UNIVERSITY PARK, Pa. — As Penn State continues to facilitate in-person learning and engagement opportunities for the spring semester, it is important that all students remember their obligation to protect the safety and welfare of their fellow students by eliminating hazing.
Hazing, or attempting to encourage group loyalty by demeaning, injuring or endangering members of a team or organization, is illegal and against University policy. Student safety is a top priority at Penn State, and the University will investigate every allegation of hazing to the fullest extent possible.
Any individual or organization found responsible for hazing is subject to University discipline that may include expulsion from Penn State or termination of University employment.
Individuals and organizations also are subject to criminal prosecution and the forfeiture of property. Under Pennsylvania’s Timothy J. Piazza Anti-Hazing Law, passed in October 2018, hazing in the commonwealth now can lead to a felony conviction and a possible prison sentence. The law is named after Timothy Piazza, who died tragically in February 2017 after being hazed at the chapter house of the now permanently banned Beta Theta Pi fraternity at Penn State.
The law establishes a tiered penalty system with stricter punishments for hazing; classifies new types of hazing; holds both individuals and organizations accountable for hazing; and requires secondary schools and institutions of higher education to publish anti-hazing policies. It applies to all organizations, including athletic teams, clubs, service organizations, fraternities and sororities, and similar groups.
The law also provides immunity for individuals in need of medical assistance as a result of hazing or underage alcohol consumption, as well as for those who seek help for others, as long as the caller notifies the proper authorities, believes they are the first caller, provides their name, and stays with the person until authorities arrive.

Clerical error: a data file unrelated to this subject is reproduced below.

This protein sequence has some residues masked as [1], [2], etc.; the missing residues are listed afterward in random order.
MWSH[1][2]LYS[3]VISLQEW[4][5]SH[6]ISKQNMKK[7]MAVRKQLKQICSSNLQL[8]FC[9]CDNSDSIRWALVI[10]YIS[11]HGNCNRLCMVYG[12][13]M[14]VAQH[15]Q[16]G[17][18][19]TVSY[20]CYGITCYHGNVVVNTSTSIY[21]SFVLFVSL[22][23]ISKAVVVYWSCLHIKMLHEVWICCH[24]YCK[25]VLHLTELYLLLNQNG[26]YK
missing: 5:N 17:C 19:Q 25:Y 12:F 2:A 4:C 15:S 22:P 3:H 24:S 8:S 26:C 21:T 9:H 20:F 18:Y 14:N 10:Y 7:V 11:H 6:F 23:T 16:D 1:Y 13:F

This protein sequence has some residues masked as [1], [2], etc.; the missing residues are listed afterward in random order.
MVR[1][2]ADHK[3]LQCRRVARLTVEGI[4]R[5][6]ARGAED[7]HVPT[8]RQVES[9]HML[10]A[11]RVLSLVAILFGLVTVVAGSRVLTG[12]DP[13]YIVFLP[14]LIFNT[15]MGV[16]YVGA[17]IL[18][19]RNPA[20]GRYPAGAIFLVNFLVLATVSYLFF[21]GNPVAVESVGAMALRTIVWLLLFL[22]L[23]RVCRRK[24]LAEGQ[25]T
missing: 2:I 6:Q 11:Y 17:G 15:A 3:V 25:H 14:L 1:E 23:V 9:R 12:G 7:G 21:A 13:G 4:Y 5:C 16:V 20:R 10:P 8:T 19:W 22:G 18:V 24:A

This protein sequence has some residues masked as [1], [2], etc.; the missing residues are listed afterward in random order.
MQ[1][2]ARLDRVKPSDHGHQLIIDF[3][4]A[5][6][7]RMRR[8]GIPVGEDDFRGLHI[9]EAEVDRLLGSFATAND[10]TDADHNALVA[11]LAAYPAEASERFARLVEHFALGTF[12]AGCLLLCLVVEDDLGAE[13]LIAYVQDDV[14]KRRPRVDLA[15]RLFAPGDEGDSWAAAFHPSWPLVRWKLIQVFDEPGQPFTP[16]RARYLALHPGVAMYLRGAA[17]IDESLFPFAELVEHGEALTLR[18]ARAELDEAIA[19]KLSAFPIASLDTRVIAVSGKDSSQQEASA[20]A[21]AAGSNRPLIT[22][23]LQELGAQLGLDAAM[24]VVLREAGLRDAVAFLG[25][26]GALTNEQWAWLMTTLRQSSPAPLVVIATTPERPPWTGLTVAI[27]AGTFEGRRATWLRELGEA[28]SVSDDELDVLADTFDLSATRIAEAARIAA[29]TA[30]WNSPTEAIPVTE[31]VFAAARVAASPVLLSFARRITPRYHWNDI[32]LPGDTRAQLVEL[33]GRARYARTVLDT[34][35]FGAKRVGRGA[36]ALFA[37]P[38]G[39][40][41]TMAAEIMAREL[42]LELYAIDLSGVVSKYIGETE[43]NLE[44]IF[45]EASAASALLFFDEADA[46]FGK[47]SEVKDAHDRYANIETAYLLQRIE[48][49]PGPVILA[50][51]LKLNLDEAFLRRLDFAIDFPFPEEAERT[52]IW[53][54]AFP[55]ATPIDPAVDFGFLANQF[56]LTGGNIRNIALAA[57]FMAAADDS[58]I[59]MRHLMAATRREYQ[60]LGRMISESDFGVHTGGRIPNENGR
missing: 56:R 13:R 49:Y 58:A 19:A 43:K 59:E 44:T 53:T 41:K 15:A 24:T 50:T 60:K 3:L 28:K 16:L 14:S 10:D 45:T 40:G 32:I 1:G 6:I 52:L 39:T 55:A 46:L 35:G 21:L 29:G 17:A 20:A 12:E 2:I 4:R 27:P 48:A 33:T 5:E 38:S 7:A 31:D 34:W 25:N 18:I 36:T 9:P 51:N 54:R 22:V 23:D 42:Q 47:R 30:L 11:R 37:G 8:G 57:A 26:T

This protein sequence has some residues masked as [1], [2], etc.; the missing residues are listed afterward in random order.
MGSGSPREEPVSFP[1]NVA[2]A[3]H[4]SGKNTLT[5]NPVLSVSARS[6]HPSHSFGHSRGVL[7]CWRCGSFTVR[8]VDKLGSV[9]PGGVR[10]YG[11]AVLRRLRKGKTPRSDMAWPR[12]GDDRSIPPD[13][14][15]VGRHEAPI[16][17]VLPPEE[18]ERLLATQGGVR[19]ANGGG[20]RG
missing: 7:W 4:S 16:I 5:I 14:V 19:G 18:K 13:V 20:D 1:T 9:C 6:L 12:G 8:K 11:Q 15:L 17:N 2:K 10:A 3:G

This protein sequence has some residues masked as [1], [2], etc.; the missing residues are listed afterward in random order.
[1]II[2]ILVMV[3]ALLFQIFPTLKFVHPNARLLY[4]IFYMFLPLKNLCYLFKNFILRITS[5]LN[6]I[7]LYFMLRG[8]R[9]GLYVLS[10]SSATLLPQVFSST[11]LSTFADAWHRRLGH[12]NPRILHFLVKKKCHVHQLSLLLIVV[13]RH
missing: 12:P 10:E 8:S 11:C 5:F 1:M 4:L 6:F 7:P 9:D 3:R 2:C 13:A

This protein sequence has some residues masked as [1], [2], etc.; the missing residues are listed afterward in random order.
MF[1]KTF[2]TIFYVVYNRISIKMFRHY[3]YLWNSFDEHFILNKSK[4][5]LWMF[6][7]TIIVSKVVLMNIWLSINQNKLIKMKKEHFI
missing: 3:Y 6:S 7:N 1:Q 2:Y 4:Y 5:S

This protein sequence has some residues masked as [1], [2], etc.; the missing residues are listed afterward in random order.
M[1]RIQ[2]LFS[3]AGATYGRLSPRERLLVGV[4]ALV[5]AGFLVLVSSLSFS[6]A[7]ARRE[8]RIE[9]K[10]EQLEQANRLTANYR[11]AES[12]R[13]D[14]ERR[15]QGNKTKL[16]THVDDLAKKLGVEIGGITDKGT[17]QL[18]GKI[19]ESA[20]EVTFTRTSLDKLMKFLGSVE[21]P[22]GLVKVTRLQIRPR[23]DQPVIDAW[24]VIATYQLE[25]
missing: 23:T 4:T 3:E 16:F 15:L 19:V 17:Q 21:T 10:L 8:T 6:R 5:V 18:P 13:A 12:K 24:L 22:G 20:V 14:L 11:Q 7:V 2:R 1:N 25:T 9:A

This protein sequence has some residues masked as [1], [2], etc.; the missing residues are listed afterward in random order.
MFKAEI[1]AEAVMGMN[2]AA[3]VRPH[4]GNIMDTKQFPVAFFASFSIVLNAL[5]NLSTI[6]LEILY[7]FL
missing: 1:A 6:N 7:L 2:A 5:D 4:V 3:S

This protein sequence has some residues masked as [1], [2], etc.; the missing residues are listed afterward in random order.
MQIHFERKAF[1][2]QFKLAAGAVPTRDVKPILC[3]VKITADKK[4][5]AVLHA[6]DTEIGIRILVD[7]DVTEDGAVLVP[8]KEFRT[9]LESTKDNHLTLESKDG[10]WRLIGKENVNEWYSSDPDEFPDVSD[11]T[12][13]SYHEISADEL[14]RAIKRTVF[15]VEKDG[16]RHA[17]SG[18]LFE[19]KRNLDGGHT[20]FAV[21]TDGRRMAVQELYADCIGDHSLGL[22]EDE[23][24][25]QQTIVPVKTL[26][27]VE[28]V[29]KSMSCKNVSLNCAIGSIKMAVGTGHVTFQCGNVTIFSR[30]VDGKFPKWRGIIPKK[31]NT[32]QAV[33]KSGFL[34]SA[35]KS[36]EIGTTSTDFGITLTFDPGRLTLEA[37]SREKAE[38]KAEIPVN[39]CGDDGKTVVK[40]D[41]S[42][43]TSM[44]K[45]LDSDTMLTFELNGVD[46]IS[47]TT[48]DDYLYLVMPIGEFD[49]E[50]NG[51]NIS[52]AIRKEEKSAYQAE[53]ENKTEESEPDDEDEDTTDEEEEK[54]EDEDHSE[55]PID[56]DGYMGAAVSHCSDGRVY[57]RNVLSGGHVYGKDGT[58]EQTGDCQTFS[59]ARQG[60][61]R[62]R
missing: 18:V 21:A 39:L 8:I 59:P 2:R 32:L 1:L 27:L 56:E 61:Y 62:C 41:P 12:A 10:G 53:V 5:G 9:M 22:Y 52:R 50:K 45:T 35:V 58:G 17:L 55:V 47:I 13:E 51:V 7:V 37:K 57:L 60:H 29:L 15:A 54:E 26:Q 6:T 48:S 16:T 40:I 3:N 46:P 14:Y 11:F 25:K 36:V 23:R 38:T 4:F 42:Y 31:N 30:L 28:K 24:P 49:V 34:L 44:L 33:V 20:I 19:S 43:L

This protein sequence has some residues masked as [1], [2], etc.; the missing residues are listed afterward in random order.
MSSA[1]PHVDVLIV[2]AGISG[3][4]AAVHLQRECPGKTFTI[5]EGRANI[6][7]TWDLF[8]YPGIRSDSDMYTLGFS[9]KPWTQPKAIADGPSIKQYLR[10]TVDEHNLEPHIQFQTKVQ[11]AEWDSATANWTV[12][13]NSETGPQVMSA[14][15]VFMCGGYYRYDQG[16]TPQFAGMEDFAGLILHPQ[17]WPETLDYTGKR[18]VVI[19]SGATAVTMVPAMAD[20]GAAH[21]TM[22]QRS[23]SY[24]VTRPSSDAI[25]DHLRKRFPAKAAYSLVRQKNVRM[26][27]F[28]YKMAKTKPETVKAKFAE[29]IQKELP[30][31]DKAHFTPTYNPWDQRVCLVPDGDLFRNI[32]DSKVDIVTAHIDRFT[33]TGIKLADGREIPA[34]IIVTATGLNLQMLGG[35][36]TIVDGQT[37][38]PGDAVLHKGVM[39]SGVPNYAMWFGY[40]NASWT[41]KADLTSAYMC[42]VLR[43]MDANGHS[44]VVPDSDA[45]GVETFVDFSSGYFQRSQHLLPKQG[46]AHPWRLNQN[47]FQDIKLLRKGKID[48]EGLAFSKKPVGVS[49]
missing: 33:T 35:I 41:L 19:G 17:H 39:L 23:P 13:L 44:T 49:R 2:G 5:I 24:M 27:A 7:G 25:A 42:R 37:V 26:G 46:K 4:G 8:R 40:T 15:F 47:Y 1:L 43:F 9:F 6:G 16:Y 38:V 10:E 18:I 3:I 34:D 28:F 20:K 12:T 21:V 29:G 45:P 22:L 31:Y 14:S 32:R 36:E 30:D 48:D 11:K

Hazing broadly includes any activity that demeans, injures or endangers a student, or causes a student to violate the law for the purpose of initiating, admitting or affiliating into or with an organization, or for the purpose of continuing or enhancing a student’s membership or status in an organization.
Students and others in the University community can take action to prevent hazing by:
- Learning to recognize hazing and reporting incidents.
- Resisting anyone who encourages you to join hazing activities.
- Notifying police and appropriate University staff if you are aware of a potential incident.
To report instances of hazing by an individual or within any University-affiliated or recognized organization or group, contact the Office of Ethics and Compliance, the Office of Student Conduct or the Penn State Hotline, or submit a report through an anonymous online form. In an emergency, call 911 or contact Penn State Police at 814-863-1111.